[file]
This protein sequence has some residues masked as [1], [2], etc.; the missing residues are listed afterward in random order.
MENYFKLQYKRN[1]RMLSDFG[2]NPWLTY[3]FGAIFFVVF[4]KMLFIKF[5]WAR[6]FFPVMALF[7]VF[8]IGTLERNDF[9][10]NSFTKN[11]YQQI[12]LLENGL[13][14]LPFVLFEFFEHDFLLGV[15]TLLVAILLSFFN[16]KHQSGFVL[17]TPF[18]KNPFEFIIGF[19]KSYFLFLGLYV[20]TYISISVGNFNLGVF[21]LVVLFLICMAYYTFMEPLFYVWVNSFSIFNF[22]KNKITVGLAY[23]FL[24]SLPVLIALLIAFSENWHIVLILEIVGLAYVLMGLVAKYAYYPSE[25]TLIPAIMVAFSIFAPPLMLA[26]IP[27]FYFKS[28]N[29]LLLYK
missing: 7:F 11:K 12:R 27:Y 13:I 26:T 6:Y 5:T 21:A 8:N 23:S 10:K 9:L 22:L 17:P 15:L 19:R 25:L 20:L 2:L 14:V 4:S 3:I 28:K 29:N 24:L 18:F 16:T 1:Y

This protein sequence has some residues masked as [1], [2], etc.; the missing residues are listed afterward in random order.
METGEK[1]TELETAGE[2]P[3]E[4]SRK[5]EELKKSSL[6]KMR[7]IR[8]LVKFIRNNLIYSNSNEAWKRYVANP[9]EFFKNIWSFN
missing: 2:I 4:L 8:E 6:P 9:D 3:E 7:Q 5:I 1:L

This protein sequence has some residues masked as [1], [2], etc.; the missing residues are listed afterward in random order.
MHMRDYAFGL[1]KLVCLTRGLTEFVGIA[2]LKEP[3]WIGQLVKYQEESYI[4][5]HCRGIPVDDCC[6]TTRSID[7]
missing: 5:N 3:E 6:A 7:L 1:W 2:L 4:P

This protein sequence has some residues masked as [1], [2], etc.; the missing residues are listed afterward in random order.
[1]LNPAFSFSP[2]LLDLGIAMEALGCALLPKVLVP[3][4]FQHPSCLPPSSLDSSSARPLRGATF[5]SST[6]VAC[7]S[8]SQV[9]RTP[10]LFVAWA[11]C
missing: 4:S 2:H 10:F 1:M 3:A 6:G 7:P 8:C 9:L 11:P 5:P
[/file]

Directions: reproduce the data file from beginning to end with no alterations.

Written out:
This protein sequence has some residues masked as [1], [2], etc.; the missing residues are listed afterward in random order.
MENYFKLQYKRN[1]RMLSDFG[2]NPWLTY[3]FGAIFFVVF[4]KMLFIKF[5]WAR[6]FFPVMALF[7]VF[8]IGTLERNDF[9][10]NSFTKN[11]YQQI[12]LLENGL[13][14]LPFVLFEFFEHDFLLGV[15]TLLVAILLSFFN[16]KHQSGFVL[17]TPF[18]KNPFEFIIGF[19]KSYFLFLGLYV[20]TYISISVGNFNLGVF[21]LVVLFLICMAYYTFMEPLFYVWVNSFSIFNF[22]KNKITVGLAY[23]FL[24]SLPVLIALLIAFSENWHIVLILEIVGLAYVLMGLVAKYAYYPSE[25]TLIPAIMVAFSIFAPPLMLA[26]IP[27]FYFKS[28]N[29]LLLYK
missing: 7:F 11:K 12:R 27:Y 13:I 26:T 6:Y 5:T 21:A 8:N 23:S 10:K 9:L 22:L 17:P 15:L 19:R 25:L 20:L 2:L 14:V 4:S 3:I 28:K 29:N 24:L 18:F 16:T 1:Y

This protein sequence has some residues masked as [1], [2], etc.; the missing residues are listed afterward in random order.
METGEK[1]TELETAGE[2]P[3]E[4]SRK[5]EELKKSSL[6]KMR[7]IR[8]LVKFIRNNLIYSNSNEAWKRYVANP[9]EFFKNIWSFN
missing: 2:I 4:L 8:E 6:P 9:D 3:E 7:Q 5:I 1:L

This protein sequence has some residues masked as [1], [2], etc.; the missing residues are listed afterward in random order.
MHMRDYAFGL[1]KLVCLTRGLTEFVGIA[2]LKEP[3]WIGQLVKYQEESYI[4][5]HCRGIPVDDCC[6]TTRSID[7]
missing: 5:N 3:E 6:A 7:L 1:W 2:L 4:P

This protein sequence has some residues masked as [1], [2], etc.; the missing residues are listed afterward in random order.
[1]LNPAFSFSP[2]LLDLGIAMEALGCALLPKVLVP[3][4]FQHPSCLPPSSLDSSSARPLRGATF[5]SST[6]VAC[7]S[8]SQV[9]RTP[10]LFVAWA[11]C
missing: 4:S 2:H 10:F 1:M 3:A 6:G 7:P 8:C 9:L 11:P 5:P